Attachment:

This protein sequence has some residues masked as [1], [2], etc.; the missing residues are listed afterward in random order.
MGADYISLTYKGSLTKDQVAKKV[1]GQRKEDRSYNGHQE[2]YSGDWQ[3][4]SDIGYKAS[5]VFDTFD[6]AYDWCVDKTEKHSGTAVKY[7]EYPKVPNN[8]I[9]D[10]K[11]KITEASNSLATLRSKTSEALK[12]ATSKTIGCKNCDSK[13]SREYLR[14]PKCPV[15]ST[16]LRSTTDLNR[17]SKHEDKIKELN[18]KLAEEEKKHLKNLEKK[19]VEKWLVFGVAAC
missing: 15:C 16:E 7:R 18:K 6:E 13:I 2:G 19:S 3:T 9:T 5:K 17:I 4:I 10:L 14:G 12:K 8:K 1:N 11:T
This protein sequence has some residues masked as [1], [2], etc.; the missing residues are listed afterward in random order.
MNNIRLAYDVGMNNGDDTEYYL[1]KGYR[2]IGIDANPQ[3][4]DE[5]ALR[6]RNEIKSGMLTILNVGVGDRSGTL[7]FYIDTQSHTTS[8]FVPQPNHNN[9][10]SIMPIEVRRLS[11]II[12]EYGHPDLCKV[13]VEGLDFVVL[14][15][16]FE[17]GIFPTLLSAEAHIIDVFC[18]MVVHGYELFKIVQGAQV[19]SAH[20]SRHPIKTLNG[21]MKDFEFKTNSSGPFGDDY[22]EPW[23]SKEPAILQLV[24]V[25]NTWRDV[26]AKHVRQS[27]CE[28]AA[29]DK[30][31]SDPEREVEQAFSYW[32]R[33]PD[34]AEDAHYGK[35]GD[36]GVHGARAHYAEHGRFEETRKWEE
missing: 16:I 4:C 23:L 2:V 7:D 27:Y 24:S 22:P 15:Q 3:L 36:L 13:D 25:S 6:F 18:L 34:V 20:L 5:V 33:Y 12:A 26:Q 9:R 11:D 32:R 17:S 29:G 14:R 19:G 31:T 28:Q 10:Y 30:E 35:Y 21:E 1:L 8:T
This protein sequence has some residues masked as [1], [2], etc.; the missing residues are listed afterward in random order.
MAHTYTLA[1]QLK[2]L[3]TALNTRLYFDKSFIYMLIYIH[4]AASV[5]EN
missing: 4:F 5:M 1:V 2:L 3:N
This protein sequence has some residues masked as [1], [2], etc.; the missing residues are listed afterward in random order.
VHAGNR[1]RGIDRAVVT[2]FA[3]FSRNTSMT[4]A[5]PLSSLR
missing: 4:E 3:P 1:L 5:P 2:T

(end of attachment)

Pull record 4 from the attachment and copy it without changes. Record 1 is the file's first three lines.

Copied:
This protein sequence has some residues masked as [1], [2], etc.; the missing residues are listed afterward in random order.
VHAGNR[1]RGIDRAVVT[2]FA[3]FSRNTSMT[4]A[5]PLSSLR
missing: 4:E 3:P 1:L 5:P 2:T